Scandal 317A

Open Thread: Scandal 3.17, “Flesh and Blood”

By Arturo R. García

We now pause to honor Eli’s (Joe Morton) BOSS entrance.

Finally, the chickens came home to roost on Scandal‘s penultimate episode of the season.

Unfortunately, they came for the writers.

While it’s natural for this episode to serve as the introduction for multiple points of tension heading into the finale, the whole turned out more overcooked than the sum of its parts. And for this show, that’s saying something. Let’s take each of them one-by-one.

1. It’s six days before the election!: As we’ve talked about in the past, the lack of attention to any notion of a campaign (past dramatic speeches every now and then) during this stretch of the season made hearing this the biggest surprise of the episode. (So much so that the writers apparently felt the need to have everybody remind us over and over). Nobody’s asking this show to turn into a documentary, but the campaign process literally takes years. So setting this episode so close to the election felt like an albatross trying to fly its way to plausibility, not knowing the eight-episode structure for this arc clipped its wings from the outset.

2. Sally and Leo have an evil plan!: The lack of an actual campaign also undercuts Sally’s sudden attempt at an underhanded Hail Mary. Viewers barely saw her get over killing her husband, and now she’s trying to land the killing blow on Fitz’s campaign? Her candidacy barely has a reason to exist at this point. Also, it would’ve been nice to see how Leo set up his deal with the Evil High-Schooler; nobody on this show is exactly a good person, but one hates to think he’s like a political Woodeston when he’s off the clock.

“Bring my baby home.” Yes, ma’am.

3. Maya has an evil plan!: This was actually the highlight of the episode. The feint — tricking everyone into thinking she and Adnan wanted to blow Fitz up at his campaign stop — was well-constructed, the revelation that it was her who killed Senator MacGuffin felt earned, and Khandi Alexander more than delivered in her spotlight moments. Not only that, but the shot of Maya sneaking into the OliviaCave while Huck and Quinn were en flagrante crassus — some super-spies they are — was a rare moment in this episode where the show’s style outshone its attempt to pile on narrative substance.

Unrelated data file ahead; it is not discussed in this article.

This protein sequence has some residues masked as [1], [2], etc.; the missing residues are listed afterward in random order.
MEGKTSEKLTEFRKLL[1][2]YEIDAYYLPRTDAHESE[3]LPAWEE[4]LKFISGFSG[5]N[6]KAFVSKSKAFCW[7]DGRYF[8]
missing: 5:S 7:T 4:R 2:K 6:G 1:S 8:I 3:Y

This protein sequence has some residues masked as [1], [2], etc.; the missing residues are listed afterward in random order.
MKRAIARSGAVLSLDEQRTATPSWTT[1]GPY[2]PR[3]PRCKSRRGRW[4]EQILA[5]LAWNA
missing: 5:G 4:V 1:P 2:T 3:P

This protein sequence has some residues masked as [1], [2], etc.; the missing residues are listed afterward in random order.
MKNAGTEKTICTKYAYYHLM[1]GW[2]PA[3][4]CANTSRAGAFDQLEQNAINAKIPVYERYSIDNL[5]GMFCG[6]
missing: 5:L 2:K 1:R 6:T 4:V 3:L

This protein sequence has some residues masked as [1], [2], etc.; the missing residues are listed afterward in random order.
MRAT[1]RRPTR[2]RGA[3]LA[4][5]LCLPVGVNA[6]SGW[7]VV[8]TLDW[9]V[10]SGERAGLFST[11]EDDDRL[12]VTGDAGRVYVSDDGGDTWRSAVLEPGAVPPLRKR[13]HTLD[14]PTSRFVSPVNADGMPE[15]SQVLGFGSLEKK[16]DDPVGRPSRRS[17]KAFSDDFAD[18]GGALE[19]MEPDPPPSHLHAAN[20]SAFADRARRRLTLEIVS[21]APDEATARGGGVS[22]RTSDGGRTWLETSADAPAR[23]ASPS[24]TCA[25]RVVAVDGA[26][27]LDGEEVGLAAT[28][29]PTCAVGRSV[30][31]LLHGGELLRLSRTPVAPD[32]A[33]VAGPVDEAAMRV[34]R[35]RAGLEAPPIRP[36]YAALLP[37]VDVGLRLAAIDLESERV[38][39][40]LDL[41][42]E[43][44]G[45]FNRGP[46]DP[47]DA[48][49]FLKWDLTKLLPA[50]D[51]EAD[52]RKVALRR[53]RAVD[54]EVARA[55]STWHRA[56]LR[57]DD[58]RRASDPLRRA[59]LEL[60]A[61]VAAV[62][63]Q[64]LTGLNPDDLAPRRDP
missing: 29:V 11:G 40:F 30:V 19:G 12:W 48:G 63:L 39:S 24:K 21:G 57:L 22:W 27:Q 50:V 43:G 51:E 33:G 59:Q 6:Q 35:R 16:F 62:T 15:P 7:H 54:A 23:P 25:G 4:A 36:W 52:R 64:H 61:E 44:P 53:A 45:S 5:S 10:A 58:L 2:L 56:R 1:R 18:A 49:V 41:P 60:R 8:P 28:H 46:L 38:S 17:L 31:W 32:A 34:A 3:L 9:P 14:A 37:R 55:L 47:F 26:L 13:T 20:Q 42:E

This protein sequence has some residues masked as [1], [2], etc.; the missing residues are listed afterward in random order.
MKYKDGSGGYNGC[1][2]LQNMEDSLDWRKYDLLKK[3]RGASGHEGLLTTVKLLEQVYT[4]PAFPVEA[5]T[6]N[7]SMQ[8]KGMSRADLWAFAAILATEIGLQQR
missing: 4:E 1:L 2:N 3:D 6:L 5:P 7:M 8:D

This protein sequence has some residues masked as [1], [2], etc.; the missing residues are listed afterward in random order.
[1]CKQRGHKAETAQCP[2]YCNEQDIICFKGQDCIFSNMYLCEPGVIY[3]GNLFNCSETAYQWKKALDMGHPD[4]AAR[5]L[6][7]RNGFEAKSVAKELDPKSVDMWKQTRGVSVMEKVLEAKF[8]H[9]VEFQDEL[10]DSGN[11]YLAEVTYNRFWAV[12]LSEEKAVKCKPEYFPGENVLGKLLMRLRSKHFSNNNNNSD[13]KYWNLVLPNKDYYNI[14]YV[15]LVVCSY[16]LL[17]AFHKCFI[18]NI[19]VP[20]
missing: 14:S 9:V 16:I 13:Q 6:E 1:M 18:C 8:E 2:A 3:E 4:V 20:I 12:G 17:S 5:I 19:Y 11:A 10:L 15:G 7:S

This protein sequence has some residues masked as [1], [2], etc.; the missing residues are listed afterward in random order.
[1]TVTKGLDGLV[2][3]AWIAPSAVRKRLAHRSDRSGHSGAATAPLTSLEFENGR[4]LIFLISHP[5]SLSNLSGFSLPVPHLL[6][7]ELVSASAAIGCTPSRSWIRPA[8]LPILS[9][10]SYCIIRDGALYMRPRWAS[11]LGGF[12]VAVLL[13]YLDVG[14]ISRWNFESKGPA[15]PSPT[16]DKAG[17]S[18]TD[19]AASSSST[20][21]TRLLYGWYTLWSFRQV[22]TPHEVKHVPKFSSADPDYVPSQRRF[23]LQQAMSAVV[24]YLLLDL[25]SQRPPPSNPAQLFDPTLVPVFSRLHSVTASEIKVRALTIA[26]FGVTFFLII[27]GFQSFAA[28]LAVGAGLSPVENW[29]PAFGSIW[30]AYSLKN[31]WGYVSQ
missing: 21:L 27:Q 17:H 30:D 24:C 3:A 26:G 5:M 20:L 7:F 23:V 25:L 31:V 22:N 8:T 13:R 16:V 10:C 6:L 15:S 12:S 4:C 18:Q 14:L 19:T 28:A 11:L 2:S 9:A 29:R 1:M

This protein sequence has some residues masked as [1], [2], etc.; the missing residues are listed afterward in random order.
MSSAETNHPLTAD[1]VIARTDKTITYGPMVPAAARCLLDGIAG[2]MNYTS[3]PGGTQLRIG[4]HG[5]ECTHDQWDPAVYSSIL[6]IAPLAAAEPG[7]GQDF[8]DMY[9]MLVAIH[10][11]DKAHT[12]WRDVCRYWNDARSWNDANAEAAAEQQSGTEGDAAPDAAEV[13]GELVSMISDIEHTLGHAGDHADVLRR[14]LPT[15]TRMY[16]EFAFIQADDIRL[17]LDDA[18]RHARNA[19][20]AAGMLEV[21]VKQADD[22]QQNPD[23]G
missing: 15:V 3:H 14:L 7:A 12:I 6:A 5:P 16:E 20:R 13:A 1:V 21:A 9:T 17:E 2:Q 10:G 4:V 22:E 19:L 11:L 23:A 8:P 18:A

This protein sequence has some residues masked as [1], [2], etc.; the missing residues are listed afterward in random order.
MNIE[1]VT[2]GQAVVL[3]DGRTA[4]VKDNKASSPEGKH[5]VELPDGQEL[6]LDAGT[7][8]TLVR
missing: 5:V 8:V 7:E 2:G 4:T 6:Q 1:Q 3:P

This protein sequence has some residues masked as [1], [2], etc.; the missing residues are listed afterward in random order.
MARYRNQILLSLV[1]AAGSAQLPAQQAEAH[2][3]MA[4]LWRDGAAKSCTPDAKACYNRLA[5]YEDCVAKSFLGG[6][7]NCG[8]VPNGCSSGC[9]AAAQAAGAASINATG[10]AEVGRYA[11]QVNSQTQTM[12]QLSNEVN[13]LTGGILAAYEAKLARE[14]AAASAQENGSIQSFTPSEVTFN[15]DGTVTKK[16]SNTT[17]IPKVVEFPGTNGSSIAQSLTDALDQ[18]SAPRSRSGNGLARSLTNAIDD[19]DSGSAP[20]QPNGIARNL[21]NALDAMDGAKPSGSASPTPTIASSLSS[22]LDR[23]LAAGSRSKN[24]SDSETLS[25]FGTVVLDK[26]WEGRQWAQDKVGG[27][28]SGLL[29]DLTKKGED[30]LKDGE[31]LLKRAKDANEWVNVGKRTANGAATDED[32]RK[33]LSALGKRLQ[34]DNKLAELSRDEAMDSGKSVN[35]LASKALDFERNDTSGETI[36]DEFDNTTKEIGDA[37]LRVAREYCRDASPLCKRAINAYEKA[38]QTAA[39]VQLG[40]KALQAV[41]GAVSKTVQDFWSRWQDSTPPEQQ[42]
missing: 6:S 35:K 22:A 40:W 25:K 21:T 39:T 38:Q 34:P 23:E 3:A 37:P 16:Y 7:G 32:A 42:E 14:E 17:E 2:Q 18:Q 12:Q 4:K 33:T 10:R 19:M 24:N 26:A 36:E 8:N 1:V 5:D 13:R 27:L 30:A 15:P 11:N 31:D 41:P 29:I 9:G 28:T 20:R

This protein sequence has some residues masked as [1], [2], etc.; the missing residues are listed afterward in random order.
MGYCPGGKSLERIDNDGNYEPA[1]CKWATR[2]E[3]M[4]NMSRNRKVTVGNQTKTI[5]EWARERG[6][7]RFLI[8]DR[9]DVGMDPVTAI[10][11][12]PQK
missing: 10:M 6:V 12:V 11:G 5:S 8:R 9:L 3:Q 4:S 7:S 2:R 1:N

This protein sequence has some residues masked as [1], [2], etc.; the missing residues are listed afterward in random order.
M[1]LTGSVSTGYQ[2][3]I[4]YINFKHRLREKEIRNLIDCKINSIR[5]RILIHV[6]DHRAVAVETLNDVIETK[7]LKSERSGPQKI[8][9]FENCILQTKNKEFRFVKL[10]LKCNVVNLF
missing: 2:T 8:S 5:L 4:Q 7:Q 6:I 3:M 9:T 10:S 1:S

Fitz (Tony Goldwyn) and Olivia (Kerry Washington), in the spotlight again.

4. Olivia and Fitz and Jake and Olivia!: At one point, Jake served as a serviceable counterpoint to Fitz. But since becoming Command, he’s devolved into the other side of the melodramatic coin. It’s not even clear anymore whether he has a real reason to want to be Olivia besides, she’s there and she was there and she won’t ditch both of them altogether. And now, instead of one lovelorn argument per week, we get two. That’s screen time that, to put it mildly, might have done more service to other characters.

5. Harrison’s trapped! Rowan is dying!: If I had to guess, I’d say both will pull through — after all, if Rowan were going to die, he would have done so at the end of this episode. But we’ll see how that all plays out.

Meanwhile, Racializens, what’s your predictions for next week?

  • aboynamedart

    You know what this made me recall? That the show just seemed to have more spark last season. We’ll probably discuss it during our post-finale recap, but your comment does bring that point to mind.

  • aboynamedart

    It’s tough to say how much re-arranging the show had to do around both Kerry Washington’s pregnancy and the expectations/plans for how long the series will run. But one would think that a more thoroughly-plotted set of episodes based around Fitz’s re-election would have provided an elegant structure for the show’s denouement, since, as we’ve mentioned before, the show has suggested that Olivia and Fitz will really be “happy” by separating themselves from Washington D.C. entirely.